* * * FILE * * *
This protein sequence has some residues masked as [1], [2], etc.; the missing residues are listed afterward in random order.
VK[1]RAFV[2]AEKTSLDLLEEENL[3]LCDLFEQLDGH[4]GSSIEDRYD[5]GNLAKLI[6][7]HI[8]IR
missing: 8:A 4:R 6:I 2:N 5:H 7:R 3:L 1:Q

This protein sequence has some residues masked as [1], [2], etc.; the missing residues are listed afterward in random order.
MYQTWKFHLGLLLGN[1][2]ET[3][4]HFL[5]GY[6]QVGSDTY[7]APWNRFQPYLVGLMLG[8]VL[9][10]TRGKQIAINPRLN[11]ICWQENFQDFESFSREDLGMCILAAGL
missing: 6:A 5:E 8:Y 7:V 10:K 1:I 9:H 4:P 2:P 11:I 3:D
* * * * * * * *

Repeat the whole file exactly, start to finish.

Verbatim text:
This protein sequence has some residues masked as [1], [2], etc.; the missing residues are listed afterward in random order.
VK[1]RAFV[2]AEKTSLDLLEEENL[3]LCDLFEQLDGH[4]GSSIEDRYD[5]GNLAKLI[6][7]HI[8]IR
missing: 8:A 4:R 6:I 2:N 5:H 7:R 3:L 1:Q

This protein sequence has some residues masked as [1], [2], etc.; the missing residues are listed afterward in random order.
MYQTWKFHLGLLLGN[1][2]ET[3][4]HFL[5]GY[6]QVGSDTY[7]APWNRFQPYLVGLMLG[8]VL[9][10]TRGKQIAINPRLN[11]ICWQENFQDFESFSREDLGMCILAAGL
missing: 6:A 5:E 8:Y 7:V 10:K 1:I 9:H 4:P 2:P 11:I 3:D